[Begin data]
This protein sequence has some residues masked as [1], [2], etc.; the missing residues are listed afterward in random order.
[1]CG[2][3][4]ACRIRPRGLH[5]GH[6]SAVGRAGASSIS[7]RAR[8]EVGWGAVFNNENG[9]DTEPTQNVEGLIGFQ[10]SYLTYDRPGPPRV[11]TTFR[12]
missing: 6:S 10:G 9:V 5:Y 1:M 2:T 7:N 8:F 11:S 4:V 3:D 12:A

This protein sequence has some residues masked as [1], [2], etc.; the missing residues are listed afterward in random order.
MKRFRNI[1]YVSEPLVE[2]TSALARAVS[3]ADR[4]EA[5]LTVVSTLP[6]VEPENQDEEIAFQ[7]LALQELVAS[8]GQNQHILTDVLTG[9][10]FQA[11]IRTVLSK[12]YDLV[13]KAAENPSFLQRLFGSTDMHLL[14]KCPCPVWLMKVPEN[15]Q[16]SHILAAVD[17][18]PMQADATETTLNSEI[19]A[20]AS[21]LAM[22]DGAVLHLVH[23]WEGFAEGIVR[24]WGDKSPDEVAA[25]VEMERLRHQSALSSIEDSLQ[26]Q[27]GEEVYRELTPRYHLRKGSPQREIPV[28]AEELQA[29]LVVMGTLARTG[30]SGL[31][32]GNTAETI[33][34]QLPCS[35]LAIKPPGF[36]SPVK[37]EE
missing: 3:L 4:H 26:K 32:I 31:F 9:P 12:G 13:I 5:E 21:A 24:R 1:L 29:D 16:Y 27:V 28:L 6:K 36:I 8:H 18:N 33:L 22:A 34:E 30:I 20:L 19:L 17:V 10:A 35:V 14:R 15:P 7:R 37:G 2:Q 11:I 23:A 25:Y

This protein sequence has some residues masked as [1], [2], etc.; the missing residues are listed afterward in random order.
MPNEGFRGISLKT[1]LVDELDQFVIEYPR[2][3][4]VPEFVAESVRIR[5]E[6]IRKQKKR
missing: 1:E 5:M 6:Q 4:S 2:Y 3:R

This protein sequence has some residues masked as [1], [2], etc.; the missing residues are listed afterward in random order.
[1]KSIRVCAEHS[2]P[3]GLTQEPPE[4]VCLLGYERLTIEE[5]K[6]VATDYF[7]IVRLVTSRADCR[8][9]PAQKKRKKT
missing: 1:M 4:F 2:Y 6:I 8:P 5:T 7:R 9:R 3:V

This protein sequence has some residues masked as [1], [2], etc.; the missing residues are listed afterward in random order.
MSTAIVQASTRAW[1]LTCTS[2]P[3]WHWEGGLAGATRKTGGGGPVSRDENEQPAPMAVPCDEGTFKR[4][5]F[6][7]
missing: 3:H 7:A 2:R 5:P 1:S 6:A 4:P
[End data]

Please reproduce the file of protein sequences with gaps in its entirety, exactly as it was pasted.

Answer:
This protein sequence has some residues masked as [1], [2], etc.; the missing residues are listed afterward in random order.
[1]CG[2][3][4]ACRIRPRGLH[5]GH[6]SAVGRAGASSIS[7]RAR[8]EVGWGAVFNNENG[9]DTEPTQNVEGLIGFQ[10]SYLTYDRPGPPRV[11]TTFR[12]
missing: 6:S 10:G 9:V 5:Y 1:M 2:T 7:N 8:F 11:S 4:V 3:D 12:A

This protein sequence has some residues masked as [1], [2], etc.; the missing residues are listed afterward in random order.
MKRFRNI[1]YVSEPLVE[2]TSALARAVS[3]ADR[4]EA[5]LTVVSTLP[6]VEPENQDEEIAFQ[7]LALQELVAS[8]GQNQHILTDVLTG[9][10]FQA[11]IRTVLSK[12]YDLV[13]KAAENPSFLQRLFGSTDMHLL[14]KCPCPVWLMKVPEN[15]Q[16]SHILAAVD[17][18]PMQADATETTLNSEI[19]A[20]AS[21]LAM[22]DGAVLHLVH[23]WEGFAEGIVR[24]WGDKSPDEVAA[25]VEMERLRHQSALSSIEDSLQ[26]Q[27]GEEVYRELTPRYHLRKGSPQREIPV[28]AEELQA[29]LVVMGTLARTG[30]SGL[31][32]GNTAETI[33][34]QLPCS[35]LAIKPPGF[36]SPVK[37]EE
missing: 3:L 4:H 26:K 32:I 31:F 9:P 12:G 13:I 5:E 21:A 24:R 1:L 29:D 16:Y 27:V 28:L 6:K 36:I 8:H 18:N 33:L 22:A 34:E 30:I 20:L 19:L 17:V 10:A 35:V 14:R 15:P 7:R 37:G 2:Q 11:I 23:A 25:Y

This protein sequence has some residues masked as [1], [2], etc.; the missing residues are listed afterward in random order.
MPNEGFRGISLKT[1]LVDELDQFVIEYPR[2][3][4]VPEFVAESVRIR[5]E[6]IRKQKKR
missing: 1:E 5:M 6:Q 4:S 2:Y 3:R

This protein sequence has some residues masked as [1], [2], etc.; the missing residues are listed afterward in random order.
[1]KSIRVCAEHS[2]P[3]GLTQEPPE[4]VCLLGYERLTIEE[5]K[6]VATDYF[7]IVRLVTSRADCR[8][9]PAQKKRKKT
missing: 1:M 4:F 2:Y 6:I 8:P 5:T 7:R 9:R 3:V

This protein sequence has some residues masked as [1], [2], etc.; the missing residues are listed afterward in random order.
MSTAIVQASTRAW[1]LTCTS[2]P[3]WHWEGGLAGATRKTGGGGPVSRDENEQPAPMAVPCDEGTFKR[4][5]F[6][7]
missing: 3:H 7:A 2:R 5:P 1:S 6:A 4:P